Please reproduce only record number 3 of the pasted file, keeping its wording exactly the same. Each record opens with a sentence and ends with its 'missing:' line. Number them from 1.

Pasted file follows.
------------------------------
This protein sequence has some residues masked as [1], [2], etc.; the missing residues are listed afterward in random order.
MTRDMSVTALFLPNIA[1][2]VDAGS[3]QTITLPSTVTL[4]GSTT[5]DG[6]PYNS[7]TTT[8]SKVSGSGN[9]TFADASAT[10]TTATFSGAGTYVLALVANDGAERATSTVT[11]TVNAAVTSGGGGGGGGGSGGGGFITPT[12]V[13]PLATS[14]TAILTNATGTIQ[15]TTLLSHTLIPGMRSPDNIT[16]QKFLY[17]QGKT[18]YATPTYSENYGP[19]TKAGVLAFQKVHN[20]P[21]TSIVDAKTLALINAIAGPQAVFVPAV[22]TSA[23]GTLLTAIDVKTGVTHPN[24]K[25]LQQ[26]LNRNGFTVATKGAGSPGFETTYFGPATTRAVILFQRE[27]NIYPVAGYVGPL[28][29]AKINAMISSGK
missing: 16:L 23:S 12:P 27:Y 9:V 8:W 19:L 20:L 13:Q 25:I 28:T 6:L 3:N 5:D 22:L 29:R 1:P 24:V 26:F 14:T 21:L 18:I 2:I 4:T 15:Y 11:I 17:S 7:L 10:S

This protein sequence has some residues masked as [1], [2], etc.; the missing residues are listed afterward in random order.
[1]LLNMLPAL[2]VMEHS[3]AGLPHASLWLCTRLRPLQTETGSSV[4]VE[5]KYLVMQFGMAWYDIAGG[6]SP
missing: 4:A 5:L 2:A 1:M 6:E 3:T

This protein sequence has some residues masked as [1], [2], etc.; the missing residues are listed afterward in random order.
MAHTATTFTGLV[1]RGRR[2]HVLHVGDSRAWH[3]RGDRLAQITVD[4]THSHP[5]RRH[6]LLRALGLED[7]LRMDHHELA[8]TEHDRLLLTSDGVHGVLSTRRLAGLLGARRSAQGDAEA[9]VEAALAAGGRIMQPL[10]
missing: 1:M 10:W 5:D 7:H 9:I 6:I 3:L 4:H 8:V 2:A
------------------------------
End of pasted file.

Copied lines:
This protein sequence has some residues masked as [1], [2], etc.; the missing residues are listed afterward in random order.
MAHTATTFTGLV[1]RGRR[2]HVLHVGDSRAWH[3]RGDRLAQITVD[4]THSHP[5]RRH[6]LLRALGLED[7]LRMDHHELA[8]TEHDRLLLTSDGVHGVLSTRRLAGLLGARRSAQGDAEA[9]VEAALAAGGRIMQPL[10]
missing: 1:M 10:W 5:D 7:H 9:I 6:I 3:L 4:H 8:V 2:A